• Natural Lighting Continuous LIghting 
  • Strobe Lighting 
  • A mixture of variable lighting to create a dynamic portrait with a simple set up

 
 
 
 

Reviews

  • I truly enjoyed this amazing lighting class. Peter Hurley shows you how he achieves his signature look using all forms of light shaping tools from natural light, to speelites and high end strobes. Seeing first hand how the placement of the subject to the light source and your lightning set up is so important to avoiding the hazards of flat light and haze. He teaches you his unique methods and secrets on how to make eyes pop and get the best color contrast without harsh shadows. You will leave this class energized to hone your own creative vision with light and shadows using the methods taught by Peter. It was a privilege to learn from a master like Peter Hurley. Thank you Creative Live for another amazing class!
  • This is my first review. I typically don't bother with reviews because I guess if a class is just alright, at least I got something out of it, but this class was just soooo not what I was hoping for, I have to say something. I was disappointed in this, so much so that I've not bothered to complete the series. I found myself speeding up the content to the fullest amount of 2.5X through MOST of the content because Peter talks a lot about nothing that has anything to do with learning lighting. Yay...you were a model at one time Peter...but bragging about it while slapping your modeling photos up there only makes you look insecure. You're still a good looking man and it's just not necessary to see your "once upon a time" modeling shots. I too used to be young and beautiful. Now I'm old and fat. Yay. Do I have anything to offer on what I teach though, that is the question. Your modeling photos & stories did nothing to add to the content of what this class was advertised to be. Your modeling days have nothing to do with what I was hoping to learn from you. Good nuggets of information was thrown out there *at times*, like the idea of corporate headshot sessions working from the shortest woman to the tallest woman and then the shortest man to the tallest man. More content about these kinds of HELPFUL things are what I was looking for. I found the class to be personal story upon personal story upon personal story.......it was not helpful to learning lighting. Suggestion for Peter. EDIT. This was clearly a workshop you hosted. Focus your attention on how you can help lift others up in the skills that have helped you to become confident and successful in your career as a photographer. New photographers to the industry lack confidence and skills and we're looking for mentors. We're desperate for them. We need you to stay on point. Personal stories are ok, but only if they add to what it is you are teaching. Edit your videos down. It tends to tick people off that they paid a lot of money expecting one thing but instead they end up with hours of what is mostly an autobiography. To those looking to learn lighting, there are better, more focused informational learning formats in books from the library for free and experimenting on your own. I would hold off on spending the money on this class until it's re-shot and edited to be a more focused class. Very disappointed and I do not recommend it. Truly disappointed as I respect the work of Peter Hurley. I hate giving him a bad review but I hope he improves on his public speaking/teaching abilities and comes back improved.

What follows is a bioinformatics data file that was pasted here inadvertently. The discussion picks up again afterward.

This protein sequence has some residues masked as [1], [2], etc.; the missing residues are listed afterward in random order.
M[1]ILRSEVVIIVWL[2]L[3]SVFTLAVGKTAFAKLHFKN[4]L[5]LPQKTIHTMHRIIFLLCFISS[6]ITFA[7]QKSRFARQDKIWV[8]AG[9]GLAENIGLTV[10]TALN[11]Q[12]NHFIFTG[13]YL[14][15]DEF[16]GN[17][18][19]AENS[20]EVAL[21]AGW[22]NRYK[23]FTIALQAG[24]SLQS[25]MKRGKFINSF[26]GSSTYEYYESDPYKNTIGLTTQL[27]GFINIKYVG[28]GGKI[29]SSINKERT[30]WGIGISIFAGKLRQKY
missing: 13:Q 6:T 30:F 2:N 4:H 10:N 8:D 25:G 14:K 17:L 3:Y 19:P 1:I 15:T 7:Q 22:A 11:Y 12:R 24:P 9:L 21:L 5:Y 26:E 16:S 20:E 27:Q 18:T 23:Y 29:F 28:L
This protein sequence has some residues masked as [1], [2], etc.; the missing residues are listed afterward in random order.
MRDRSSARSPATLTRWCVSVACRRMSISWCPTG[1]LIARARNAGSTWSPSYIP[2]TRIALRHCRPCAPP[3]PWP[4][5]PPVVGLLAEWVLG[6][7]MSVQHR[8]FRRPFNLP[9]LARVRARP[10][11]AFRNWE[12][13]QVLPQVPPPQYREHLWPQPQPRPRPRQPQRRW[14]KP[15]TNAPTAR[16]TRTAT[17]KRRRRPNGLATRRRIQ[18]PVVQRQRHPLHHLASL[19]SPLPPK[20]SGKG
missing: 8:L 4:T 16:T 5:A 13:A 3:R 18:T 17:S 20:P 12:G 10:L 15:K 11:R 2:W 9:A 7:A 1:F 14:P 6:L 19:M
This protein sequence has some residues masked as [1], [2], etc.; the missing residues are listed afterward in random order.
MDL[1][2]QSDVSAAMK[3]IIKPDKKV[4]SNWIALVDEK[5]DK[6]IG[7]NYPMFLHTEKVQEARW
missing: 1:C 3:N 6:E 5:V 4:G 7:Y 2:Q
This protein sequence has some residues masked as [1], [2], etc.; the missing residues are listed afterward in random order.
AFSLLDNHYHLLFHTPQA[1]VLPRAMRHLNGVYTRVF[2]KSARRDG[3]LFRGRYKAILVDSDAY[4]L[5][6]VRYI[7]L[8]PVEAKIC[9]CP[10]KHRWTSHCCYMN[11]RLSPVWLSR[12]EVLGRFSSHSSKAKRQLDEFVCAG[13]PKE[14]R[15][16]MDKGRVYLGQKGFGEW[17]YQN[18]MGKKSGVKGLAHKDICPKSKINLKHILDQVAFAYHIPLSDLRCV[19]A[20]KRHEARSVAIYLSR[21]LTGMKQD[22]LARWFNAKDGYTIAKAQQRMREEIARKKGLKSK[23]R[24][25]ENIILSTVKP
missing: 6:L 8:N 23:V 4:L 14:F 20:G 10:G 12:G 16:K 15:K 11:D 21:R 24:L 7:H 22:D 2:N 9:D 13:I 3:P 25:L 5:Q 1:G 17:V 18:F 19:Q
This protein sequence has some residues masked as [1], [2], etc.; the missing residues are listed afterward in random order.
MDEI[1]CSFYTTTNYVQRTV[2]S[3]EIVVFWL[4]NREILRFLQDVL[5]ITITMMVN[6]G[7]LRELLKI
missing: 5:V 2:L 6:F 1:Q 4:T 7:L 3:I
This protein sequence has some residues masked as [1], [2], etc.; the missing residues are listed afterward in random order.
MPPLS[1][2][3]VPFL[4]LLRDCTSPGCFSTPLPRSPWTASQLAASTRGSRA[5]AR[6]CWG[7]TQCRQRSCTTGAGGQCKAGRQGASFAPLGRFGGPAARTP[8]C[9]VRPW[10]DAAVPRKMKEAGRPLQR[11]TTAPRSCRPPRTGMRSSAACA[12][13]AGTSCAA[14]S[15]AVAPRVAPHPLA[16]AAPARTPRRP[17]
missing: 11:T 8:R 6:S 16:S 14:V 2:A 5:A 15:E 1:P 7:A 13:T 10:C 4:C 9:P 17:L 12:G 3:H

• Peter Hurley is the real deal. Not only does he know and share a ton of really practical knowledge of studio lighting for headshots and fashion, but he cuts through the crap and tells it like it is. He is very encouraging and serious at the same time. He had our attention from Day 1. and never lost it. *Bonus Gold - You've got to check out his Hurely-isms. They are priceless! Aside from the new bag of industry tools to work from, Peter gave me a real, sober perspective on what it takes to be PROFESSIONAL fashion photographer! And CreativeLive provided the perfect setting as well. The whole CL staff were warm and inviting and the food was great! I highly recommend CL and P. Hurley to anyone who wants to learn from the best of the best! I can't wait to start shooting with my new skill set. Sign up for CreativeLive! Take advantage of all that they have to offer! Build a foundation, own your light, and Shebang!!! You'll be at the top of your game in no time!